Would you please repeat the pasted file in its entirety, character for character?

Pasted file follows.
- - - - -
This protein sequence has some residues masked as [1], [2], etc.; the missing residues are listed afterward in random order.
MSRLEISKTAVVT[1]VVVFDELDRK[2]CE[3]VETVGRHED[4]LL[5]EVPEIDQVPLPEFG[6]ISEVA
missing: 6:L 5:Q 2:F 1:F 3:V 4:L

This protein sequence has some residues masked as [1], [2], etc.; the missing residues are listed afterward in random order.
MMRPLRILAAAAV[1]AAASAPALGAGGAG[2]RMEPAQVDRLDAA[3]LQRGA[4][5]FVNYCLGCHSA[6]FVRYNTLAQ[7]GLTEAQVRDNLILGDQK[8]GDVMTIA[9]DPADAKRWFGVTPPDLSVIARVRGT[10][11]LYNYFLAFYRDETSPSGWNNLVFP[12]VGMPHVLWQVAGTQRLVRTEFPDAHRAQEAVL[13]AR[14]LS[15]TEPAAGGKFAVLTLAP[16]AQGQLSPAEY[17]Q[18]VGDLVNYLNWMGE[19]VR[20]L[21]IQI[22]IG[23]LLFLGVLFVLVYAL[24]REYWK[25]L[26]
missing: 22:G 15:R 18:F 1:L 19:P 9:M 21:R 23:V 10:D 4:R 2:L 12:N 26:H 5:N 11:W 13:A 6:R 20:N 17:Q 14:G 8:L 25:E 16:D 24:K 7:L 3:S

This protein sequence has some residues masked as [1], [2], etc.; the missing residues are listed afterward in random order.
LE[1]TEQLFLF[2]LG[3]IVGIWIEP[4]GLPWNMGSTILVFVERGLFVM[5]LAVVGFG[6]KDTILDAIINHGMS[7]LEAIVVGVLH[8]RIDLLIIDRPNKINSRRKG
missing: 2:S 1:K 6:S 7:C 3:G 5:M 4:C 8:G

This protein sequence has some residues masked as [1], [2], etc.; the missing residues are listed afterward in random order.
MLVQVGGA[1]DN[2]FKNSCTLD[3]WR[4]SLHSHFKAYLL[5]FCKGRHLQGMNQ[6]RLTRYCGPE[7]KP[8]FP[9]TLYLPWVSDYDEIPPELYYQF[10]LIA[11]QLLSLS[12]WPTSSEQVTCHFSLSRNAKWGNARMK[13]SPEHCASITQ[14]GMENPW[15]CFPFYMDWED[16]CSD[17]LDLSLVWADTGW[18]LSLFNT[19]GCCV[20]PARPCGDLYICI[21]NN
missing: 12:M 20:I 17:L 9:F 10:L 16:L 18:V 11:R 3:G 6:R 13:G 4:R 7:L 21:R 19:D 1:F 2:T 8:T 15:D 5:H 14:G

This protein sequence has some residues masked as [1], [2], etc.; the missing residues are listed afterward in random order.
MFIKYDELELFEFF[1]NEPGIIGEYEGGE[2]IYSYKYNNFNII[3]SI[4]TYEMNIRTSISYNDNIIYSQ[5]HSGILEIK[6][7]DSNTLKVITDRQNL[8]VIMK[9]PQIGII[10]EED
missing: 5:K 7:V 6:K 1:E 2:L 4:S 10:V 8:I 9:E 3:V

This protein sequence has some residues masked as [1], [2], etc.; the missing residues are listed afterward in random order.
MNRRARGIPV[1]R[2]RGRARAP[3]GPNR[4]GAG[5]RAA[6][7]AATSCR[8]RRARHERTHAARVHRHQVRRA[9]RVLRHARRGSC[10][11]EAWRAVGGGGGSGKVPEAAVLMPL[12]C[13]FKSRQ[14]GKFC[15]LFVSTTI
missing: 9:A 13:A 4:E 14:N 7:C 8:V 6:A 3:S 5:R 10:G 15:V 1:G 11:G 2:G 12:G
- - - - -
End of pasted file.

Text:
This protein sequence has some residues masked as [1], [2], etc.; the missing residues are listed afterward in random order.
MSRLEISKTAVVT[1]VVVFDELDRK[2]CE[3]VETVGRHED[4]LL[5]EVPEIDQVPLPEFG[6]ISEVA
missing: 6:L 5:Q 2:F 1:F 3:V 4:L

This protein sequence has some residues masked as [1], [2], etc.; the missing residues are listed afterward in random order.
MMRPLRILAAAAV[1]AAASAPALGAGGAG[2]RMEPAQVDRLDAA[3]LQRGA[4][5]FVNYCLGCHSA[6]FVRYNTLAQ[7]GLTEAQVRDNLILGDQK[8]GDVMTIA[9]DPADAKRWFGVTPPDLSVIARVRGT[10][11]LYNYFLAFYRDETSPSGWNNLVFP[12]VGMPHVLWQVAGTQRLVRTEFPDAHRAQEAVL[13]AR[14]LS[15]TEPAAGGKFAVLTLAP[16]AQGQLSPAEY[17]Q[18]VGDLVNYLNWMGE[19]VR[20]L[21]IQI[22]IG[23]LLFLGVLFVLVYAL[24]REYWK[25]L[26]
missing: 22:G 15:R 18:F 1:L 19:P 9:M 21:R 23:V 10:D 4:R 2:L 12:N 26:H 5:N 11:W 13:A 6:R 20:N 17:Q 14:G 8:L 25:E 16:D 24:K 7:L 3:S

This protein sequence has some residues masked as [1], [2], etc.; the missing residues are listed afterward in random order.
LE[1]TEQLFLF[2]LG[3]IVGIWIEP[4]GLPWNMGSTILVFVERGLFVM[5]LAVVGFG[6]KDTILDAIINHGMS[7]LEAIVVGVLH[8]RIDLLIIDRPNKINSRRKG
missing: 2:S 1:K 6:S 7:C 3:G 5:M 4:C 8:G

This protein sequence has some residues masked as [1], [2], etc.; the missing residues are listed afterward in random order.
MLVQVGGA[1]DN[2]FKNSCTLD[3]WR[4]SLHSHFKAYLL[5]FCKGRHLQGMNQ[6]RLTRYCGPE[7]KP[8]FP[9]TLYLPWVSDYDEIPPELYYQF[10]LIA[11]QLLSLS[12]WPTSSEQVTCHFSLSRNAKWGNARMK[13]SPEHCASITQ[14]GMENPW[15]CFPFYMDWED[16]CSD[17]LDLSLVWADTGW[18]LSLFNT[19]GCCV[20]PARPCGDLYICI[21]NN
missing: 12:M 20:I 17:L 9:F 10:L 16:L 18:V 11:R 3:G 6:R 13:G 4:R 7:L 21:R 19:D 1:F 2:T 8:T 15:D 5:H 14:G

This protein sequence has some residues masked as [1], [2], etc.; the missing residues are listed afterward in random order.
MFIKYDELELFEFF[1]NEPGIIGEYEGGE[2]IYSYKYNNFNII[3]SI[4]TYEMNIRTSISYNDNIIYSQ[5]HSGILEIK[6][7]DSNTLKVITDRQNL[8]VIMK[9]PQIGII[10]EED
missing: 5:K 7:V 6:K 1:E 2:L 4:S 10:V 8:I 9:E 3:V

This protein sequence has some residues masked as [1], [2], etc.; the missing residues are listed afterward in random order.
MNRRARGIPV[1]R[2]RGRARAP[3]GPNR[4]GAG[5]RAA[6][7]AATSCR[8]RRARHERTHAARVHRHQVRRA[9]RVLRHARRGSC[10][11]EAWRAVGGGGGSGKVPEAAVLMPL[12]C[13]FKSRQ[14]GKFC[15]LFVSTTI
missing: 9:A 13:A 4:E 14:N 7:C 8:V 6:A 3:S 5:R 10:G 15:V 1:G 11:G 2:G 12:G